Loving My Body
On the last day of Black History month and the eve of Women’s History month, it seemed an appropriate time to share about my journey as a Black woman who’s learning to walk in a different type of liberation and freedom:
Over the last few years I have been on a journey back to me. I realized early in my journey just how fragmented my life had become as well as the ways I had internalized narratives that my body was bad. This lead to me disconnecting from my body and cutting off a critical part of myself in the process.
My journey has taught me the need to embrace three truths seen in scripture: (1) I was created in the image of God, (2) when God created me She proclaimed me good, and (3) I am wonderfully and amazing knit by the hands of God. As a Black woman born in the US, with skin that was kissed by the sun before it saw the light of day, I need to sit in the truth of my goodness.
As one born female whose ancestors were taken from their homes in chains, I need to know that my body is good and not evil as I have been told. As one born holding the collective generational trauma of women whose backs bore the lashes, weight, and transgressions of power that sought to dominate and control our bodies, sexuality, identity, and ability to mother, I need to hold on to the truth of my goodness.
As a mom and pastor who in the past internalized a theology that said my body was bad, I need a new framework that reclaims the truth that Toni Morrison put on the lips of Baby Suggs to love this flesh and love it hard.
I’m grateful that God sees, knows, and affirms all of me in spite of what the colonizers declared in their declaration. So I’m rejoicing as the psalmist did in Psalms 139 and like the folks in Genesis 2 I’m embracing and loving my body naked and unashamed. As we shift from honoring Blackness to Womanish ways, I sit here at the intersection of these two parts and celebrate my beautiful Black female body, no longer ashamed.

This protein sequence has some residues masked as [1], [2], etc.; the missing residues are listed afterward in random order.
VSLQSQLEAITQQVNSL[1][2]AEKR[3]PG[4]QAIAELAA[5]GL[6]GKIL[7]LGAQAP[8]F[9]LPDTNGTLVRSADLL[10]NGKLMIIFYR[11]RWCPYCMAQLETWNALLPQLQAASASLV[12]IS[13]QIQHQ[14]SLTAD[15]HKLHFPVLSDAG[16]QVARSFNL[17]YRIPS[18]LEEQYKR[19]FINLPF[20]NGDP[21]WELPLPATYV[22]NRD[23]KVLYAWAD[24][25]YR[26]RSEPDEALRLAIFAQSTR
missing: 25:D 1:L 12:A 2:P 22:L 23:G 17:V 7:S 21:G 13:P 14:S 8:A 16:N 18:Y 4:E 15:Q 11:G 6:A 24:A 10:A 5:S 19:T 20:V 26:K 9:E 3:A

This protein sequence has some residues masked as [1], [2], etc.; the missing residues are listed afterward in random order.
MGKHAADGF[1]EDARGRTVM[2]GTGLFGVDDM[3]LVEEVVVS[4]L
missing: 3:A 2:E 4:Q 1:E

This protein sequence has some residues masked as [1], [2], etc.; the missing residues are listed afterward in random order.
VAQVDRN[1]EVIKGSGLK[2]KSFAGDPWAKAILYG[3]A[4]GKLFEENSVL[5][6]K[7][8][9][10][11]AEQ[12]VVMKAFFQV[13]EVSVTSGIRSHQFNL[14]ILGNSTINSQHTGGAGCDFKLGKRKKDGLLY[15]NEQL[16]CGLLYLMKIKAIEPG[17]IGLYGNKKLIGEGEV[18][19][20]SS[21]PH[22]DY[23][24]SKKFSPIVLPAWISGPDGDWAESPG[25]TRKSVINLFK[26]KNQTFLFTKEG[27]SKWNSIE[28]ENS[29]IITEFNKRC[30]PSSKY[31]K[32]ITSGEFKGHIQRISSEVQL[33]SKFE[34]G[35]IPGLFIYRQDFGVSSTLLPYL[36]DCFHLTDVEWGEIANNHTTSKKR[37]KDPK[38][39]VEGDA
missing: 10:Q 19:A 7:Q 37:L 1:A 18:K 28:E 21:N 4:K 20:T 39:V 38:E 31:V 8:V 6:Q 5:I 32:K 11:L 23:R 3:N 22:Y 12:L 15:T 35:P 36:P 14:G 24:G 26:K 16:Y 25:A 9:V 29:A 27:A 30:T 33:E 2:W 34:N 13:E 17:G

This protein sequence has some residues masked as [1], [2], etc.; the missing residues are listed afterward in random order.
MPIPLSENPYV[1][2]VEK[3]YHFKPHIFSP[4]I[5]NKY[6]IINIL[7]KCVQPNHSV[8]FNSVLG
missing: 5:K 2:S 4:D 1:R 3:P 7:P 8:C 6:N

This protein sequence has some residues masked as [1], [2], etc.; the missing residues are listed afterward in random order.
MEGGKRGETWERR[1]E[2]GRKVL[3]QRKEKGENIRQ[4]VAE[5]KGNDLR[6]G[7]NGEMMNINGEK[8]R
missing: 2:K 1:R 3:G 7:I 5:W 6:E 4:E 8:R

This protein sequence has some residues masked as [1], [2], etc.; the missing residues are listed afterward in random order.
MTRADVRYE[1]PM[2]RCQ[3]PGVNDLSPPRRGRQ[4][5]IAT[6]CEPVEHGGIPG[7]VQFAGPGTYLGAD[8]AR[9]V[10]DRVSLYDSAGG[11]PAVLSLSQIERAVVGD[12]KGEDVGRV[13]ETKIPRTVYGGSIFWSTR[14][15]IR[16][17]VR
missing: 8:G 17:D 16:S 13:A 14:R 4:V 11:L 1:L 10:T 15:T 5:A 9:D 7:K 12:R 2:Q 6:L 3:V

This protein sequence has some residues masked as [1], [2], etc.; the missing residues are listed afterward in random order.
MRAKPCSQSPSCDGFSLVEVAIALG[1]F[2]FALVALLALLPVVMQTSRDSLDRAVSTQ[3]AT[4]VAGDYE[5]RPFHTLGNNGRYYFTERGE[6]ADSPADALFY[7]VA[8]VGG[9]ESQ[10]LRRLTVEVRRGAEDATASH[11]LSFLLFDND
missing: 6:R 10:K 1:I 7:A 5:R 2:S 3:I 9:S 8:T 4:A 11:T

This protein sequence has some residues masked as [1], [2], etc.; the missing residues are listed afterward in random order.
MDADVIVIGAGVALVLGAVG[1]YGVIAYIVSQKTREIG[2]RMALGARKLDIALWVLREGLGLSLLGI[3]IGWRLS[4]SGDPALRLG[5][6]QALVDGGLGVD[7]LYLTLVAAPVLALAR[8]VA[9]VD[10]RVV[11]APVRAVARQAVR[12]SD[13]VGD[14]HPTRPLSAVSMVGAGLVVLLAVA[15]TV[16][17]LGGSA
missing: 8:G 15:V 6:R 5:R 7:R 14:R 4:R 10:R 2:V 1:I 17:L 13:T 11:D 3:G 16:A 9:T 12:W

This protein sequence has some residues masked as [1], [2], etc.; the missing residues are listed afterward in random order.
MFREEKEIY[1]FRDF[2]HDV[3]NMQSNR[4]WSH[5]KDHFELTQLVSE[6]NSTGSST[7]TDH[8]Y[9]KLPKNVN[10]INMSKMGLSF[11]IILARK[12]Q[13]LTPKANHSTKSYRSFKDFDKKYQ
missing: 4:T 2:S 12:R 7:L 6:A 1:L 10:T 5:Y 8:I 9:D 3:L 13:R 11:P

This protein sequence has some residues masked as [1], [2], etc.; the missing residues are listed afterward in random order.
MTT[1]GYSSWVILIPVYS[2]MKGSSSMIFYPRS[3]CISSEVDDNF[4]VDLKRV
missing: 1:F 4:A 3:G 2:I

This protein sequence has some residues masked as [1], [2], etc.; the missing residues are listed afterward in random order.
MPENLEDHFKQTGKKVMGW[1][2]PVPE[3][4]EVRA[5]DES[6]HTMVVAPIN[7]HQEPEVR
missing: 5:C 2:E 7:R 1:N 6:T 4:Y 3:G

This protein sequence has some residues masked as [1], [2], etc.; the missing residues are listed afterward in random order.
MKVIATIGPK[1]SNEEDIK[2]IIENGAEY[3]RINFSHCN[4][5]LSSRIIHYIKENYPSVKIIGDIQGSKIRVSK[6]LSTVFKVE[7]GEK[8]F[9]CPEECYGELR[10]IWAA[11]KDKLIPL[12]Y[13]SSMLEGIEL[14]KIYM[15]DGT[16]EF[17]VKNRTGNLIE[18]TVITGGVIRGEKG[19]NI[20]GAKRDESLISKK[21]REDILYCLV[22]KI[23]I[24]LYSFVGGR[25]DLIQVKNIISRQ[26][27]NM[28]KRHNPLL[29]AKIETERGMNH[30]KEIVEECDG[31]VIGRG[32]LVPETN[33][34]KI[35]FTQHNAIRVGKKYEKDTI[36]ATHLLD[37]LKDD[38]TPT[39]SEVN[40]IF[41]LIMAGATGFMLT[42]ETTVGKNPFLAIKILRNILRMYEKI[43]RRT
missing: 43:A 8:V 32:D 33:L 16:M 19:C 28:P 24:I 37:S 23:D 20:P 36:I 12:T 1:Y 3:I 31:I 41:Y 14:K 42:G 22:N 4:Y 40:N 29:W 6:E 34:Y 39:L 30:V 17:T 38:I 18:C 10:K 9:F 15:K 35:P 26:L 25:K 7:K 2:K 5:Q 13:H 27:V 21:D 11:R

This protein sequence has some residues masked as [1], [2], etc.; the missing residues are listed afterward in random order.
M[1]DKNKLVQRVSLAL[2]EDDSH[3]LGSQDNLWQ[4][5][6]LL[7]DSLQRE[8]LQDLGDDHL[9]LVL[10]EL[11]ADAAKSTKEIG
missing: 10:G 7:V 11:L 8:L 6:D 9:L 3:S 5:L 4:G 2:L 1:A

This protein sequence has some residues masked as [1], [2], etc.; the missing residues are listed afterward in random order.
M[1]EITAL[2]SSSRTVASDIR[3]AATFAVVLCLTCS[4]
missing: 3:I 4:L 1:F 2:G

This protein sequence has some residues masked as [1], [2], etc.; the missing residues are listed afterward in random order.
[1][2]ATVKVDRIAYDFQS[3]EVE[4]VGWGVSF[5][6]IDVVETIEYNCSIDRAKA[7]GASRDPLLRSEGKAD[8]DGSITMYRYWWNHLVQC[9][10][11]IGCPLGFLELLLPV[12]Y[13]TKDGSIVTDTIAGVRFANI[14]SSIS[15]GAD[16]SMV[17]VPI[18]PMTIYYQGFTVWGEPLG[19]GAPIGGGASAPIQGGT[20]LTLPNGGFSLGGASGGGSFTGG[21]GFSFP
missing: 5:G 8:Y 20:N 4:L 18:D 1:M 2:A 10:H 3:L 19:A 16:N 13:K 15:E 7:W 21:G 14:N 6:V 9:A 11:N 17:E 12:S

This year to honor my beautiful Black female body, I did so by doing my first nude photoshoot. As I was taking pictures of myself for myself, I realized it was an act of resistance and celebration.
It is my act of continuing to embrace what Sade Green speaks of as divine bodily autonomy. I wanted to capture what it would mean to celebrate that my body was a temple, one that deserves to be loved, worshiped, and adored.
And so now I stand naked and unashamed embracing my body as a living breathing temple of God. One that is holy, lovely, unapologetically here, and choosing to take up space. And I share these photos with you and I hope that you also find the space to embrace and love your whole self, especially your body.
Over the coming weeks, I’ll continue to share more about this journey, including what it has meant to navigate and unshackle myself from ideas such as respectability, perfection, being above reproach, and the role of the pastor so stay tuned.
I’ll also share a bit more of my journey dating again after a divorce, unraveling all the craziness from the purity culture and my road to sexual wholeness and liberation. I encourage you to follow me on TikTok, IG, and on my here as well. If you don’t want to hear about this part of my journey, no worries, you can simply unfollow me or just stick to my personal FB and IG pages.